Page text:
Date of Award

2014

Degree Type

Dissertation

Degree Name

Doctor of Philosophy (PhD)

Department

English

First Advisor

Libby Miles

Abstract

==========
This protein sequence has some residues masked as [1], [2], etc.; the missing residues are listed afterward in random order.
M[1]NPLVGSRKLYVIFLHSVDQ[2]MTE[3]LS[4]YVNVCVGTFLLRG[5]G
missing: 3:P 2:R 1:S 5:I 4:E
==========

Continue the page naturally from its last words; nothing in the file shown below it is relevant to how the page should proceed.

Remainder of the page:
This study explores the ways that firefighters’ utilize multimodal literacy practices to construct and communicate knowledge in environments where risk is present. Specifically, this dissertation sketches the interrelationships between alphabetic, aural, cognitive, gestural, kinesthetic, oral, tactile, spatial, and visual genres which evolve and circulate within embodied, analog, and digital media on firegrounds. A heuristic research methodology was constructed by borrowing and adapting components from extant multimodal and digital ethnography, community-based research, and writing activity and genre research. Using a range of emergent digital research methods, data was captured during six observational periods wherein 75 participants engaged in live-fire training activities; supplemental data was collected 16 participants who volunteered to discuss their practices during open-interviews. Data was analyzed using a framework that triangulated multimodal theory, writing, activity, and genre research, and rhetorical theory and included tools such as genre ecology mapping and rhetorical analysis. Analysis suggested that (1) firefighters leverage a wide array of literacy practices drawing from a full range of semiotic resources to construct communicative and mediational genres; (2) firefighters of different rank have access distinct genres and genre assemblages; (3) firefighters uses of multimodal genres were agentive, interpenetrated, pathos laden, and richly layered.

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